Federal Reserve officials signaled this week they may pause, at least for now, their gradual interest rate hikes as they evaluate the extent to which the economy is weakening.
The week featured a heavy dose of Fed news, including the minutes of the December 2018 meeting, appearances from the central bank's top two and speeches from three of the new voters on the Federal Open Market Committee.
The officials expressed varying levels of worry over the economic outlook, listing uncertainties such as trade tensions, weaker global growth and tighter financial conditions as points of concern. But they agreed the Fed has the flexibility to hold off on further interest rate hikes as they examine whether incoming economic data is pointing to worrying signs.
That, some analysts say, likely sets up a pause in Fed rate hikes for much of the first half of 2019. For example, BMO Capital Markets analysts now see the Fed raising rates only twice instead of three times — and those rate hikes coming in June and December, rather than earlier in the year.
Below are some early takeaways from analysts on the Fed's plans for this year:
*Patience is the new mantra: Fed Chairman Jerome Powell soothed stock markets Jan. 4 when he said the central bank "will be patient" as it tightens monetary policy.
He struck the same tone again in a Jan. 10 appearance, saying the Fed is "waiting and watching" to see whether downside risks end up weighing on economic data. That followed the release of the Federal Open Market Committee meeting minutes from December, which said many Fed officials believe they can "afford to be patient" on further interest rate increases.
And if there was any doubt on the new message, Fed Vice Chairman Richard Clarida declared in a Jan. 10 speech that "patience is a virtue and is one we can today afford."
Andrew Brenner, Natalliance Securities' head of international fixed income, wrote it is "hard to believe this is the same Fed" that raised interest rates in December 2018, when some analysts had warned a rate hike was unnecessary and could add to turmoil in the markets.
*Inflation pressures contained: If the Fed is emphasizing patience, it is largely because there is little sign that inflation will jump significantly above the Fed's 2% goal anytime soon, analysts say.
The latest evidence came Jan. 11, when the U.S. consumer price index report showed the CPI dropped 0.1% in December 2018 from the previous month, largely due to a fall in gasoline prices. Meanwhile, the Fed's preferred inflation gauge — the core personal consumption expenditures price index — rose 1.9% on an annual basis in November 2018, up from the previous month's gain but still below the Fed's 2% goal.
"With inflation right where the Fed wants it to be, policymakers will be able to take a breather from raising rates in [the first quarter] as they assess the extent of the imminent slowdown in growth indicators," CIBC Capital Markets economist Katherine Judge wrote after the latest CPI release.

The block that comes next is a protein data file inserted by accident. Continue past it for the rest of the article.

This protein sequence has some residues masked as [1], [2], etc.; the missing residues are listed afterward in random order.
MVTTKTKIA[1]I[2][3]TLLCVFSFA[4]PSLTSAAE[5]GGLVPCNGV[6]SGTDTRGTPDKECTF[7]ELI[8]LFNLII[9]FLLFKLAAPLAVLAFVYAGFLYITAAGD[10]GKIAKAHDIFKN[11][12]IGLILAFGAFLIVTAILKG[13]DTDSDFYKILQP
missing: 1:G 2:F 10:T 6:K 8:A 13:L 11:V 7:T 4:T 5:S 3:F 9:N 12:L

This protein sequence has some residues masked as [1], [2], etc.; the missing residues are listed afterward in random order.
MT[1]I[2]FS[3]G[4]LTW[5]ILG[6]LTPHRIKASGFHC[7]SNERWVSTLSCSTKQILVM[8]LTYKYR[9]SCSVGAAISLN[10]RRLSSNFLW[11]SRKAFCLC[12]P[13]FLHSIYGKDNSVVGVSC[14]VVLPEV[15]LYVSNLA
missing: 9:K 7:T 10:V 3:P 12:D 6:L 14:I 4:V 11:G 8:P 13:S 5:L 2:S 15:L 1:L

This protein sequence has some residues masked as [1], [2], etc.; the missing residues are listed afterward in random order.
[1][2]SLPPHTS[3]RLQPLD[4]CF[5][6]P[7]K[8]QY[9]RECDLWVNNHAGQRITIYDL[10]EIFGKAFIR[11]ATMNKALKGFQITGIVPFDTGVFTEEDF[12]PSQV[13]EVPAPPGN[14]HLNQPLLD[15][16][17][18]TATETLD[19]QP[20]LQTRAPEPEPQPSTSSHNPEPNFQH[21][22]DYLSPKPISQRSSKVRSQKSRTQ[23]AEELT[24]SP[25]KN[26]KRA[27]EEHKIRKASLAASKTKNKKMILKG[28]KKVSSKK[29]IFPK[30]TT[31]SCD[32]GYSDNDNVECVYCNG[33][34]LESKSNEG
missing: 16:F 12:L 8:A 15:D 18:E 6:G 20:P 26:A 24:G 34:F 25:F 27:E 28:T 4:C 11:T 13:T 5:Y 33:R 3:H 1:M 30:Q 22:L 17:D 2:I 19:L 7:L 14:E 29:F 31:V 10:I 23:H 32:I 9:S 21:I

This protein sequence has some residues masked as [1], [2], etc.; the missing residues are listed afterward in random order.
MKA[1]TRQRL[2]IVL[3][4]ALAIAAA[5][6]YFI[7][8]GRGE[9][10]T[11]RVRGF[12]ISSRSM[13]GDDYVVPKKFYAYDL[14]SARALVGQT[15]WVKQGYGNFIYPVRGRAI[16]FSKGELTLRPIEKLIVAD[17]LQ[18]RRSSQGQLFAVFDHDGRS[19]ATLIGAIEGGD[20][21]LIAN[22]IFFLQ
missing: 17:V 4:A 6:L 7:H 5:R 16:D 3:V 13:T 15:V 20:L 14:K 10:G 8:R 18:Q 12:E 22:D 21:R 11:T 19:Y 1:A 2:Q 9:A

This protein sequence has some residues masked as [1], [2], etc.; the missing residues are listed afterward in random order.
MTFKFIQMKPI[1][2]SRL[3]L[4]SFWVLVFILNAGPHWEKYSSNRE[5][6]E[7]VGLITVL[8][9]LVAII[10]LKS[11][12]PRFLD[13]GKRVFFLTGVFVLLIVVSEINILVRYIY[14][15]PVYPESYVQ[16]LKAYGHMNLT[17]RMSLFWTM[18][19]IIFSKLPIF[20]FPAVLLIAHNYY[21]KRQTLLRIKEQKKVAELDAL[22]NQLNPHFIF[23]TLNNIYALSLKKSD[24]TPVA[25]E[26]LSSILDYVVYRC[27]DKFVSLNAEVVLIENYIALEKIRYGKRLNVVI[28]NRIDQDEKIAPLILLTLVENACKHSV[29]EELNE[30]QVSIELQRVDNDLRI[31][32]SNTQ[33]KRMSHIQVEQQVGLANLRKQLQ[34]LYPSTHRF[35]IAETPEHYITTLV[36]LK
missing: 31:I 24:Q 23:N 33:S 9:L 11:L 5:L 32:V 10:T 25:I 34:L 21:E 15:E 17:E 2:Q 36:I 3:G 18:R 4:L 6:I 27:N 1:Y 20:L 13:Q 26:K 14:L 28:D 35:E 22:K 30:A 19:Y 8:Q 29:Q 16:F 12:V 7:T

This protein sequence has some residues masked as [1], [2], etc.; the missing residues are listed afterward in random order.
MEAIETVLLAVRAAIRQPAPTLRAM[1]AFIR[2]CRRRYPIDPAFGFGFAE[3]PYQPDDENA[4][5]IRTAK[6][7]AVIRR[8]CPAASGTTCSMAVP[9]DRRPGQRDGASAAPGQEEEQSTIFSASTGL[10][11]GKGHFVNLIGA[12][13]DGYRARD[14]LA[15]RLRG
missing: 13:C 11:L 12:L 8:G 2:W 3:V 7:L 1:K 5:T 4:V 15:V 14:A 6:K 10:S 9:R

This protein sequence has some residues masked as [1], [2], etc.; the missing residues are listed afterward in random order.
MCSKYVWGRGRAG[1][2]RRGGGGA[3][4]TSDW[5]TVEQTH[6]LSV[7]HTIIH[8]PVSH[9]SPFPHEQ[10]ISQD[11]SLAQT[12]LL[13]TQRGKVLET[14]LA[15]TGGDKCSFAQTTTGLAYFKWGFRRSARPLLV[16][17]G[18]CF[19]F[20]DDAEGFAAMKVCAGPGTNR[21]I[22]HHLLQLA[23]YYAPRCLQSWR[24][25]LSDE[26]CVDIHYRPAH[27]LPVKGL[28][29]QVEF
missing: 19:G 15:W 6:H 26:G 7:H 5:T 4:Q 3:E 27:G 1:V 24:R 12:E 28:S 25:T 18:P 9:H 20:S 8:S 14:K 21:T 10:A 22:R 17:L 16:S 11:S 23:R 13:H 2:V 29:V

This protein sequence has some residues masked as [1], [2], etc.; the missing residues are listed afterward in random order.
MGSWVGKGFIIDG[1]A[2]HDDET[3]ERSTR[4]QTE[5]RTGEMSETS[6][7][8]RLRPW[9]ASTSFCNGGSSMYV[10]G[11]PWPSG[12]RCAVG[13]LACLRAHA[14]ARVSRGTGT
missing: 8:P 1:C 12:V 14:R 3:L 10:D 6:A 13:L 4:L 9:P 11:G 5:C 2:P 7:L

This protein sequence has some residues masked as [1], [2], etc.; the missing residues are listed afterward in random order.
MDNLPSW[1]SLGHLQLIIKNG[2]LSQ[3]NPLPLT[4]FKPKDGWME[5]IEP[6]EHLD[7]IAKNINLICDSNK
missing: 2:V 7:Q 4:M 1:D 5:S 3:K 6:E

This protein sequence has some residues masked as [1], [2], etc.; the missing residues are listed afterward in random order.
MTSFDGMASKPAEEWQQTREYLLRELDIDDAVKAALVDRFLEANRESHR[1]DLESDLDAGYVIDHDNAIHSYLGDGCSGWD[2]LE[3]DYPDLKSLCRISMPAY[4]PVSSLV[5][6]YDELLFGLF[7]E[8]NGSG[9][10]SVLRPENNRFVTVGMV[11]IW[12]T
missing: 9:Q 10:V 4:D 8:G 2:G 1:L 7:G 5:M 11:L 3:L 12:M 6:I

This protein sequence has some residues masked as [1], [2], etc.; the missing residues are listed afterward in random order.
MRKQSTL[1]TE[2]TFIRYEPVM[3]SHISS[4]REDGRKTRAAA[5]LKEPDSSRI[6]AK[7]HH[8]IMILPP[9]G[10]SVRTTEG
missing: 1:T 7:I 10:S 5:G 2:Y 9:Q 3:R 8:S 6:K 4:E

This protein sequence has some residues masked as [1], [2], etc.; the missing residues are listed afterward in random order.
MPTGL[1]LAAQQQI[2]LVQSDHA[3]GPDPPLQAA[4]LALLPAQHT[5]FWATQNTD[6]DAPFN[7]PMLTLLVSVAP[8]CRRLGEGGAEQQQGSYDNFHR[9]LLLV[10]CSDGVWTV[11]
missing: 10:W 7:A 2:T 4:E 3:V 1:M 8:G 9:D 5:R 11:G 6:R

Top Fed officials also do not appear to be concerned that a recent pick-up in wages might push up prices substantially, to the point where the Fed will have to raise rates to keep inflation in check. Clarida, for example, said Jan. 11 that the wage increases are welcome and that they "are not, at present, a source of upward, cost-push pressure on price inflation."
One of the Fed's most dovish members, St. Louis Fed President James Bullard, again cautioned against raising rates again in a Jan. 10 speech, saying lower inflation expectations are a "market signal that the current stance of monetary policy may be too hawkish." Bullard rotated into a voting spot on the FOMC this year.
*Some upside potential remains: But Fed officials are open to the possibility that the clouds hovering over the economy may fade.
That includes Chicago Fed President Charles Evans, who said Jan. 9 that if downside risks subside, he expected the Fed to eventually set its benchmark rate "a touch above its neutral level." Surpassing the so-called neutral interest rate would mean the Fed begins to hold the economy back following more than a decade of monetary stimulus.
Evans, along with fellow FOMC voter Eric Rosengren, both said the Fed has some flexibility in the near-term in its decision making.
But Ian Shepherdson, chief economist at Pantheon Macroeconomics, wrote to clients that they should not "ignore the warning from Evans" on the potential for future rate hikes from the Fed.
If trade tensions between the U.S. and China ease and investor confidence over the economy picks up, the Fed "will have to start signaling" that they may begin slowing growth a tad, he wrote. That would help ensure labor markets do not tighten too much and cause inflation to heat up.
Lindsey Piegza, Stifel's chief economist, also wrote that Fed officials have been "somewhat resistant to acknowledge early signs of weakness in the domestic economy" and have instead largely pointed to slower growth abroad. That, she wrote, means that a March rate hike "is still on the table."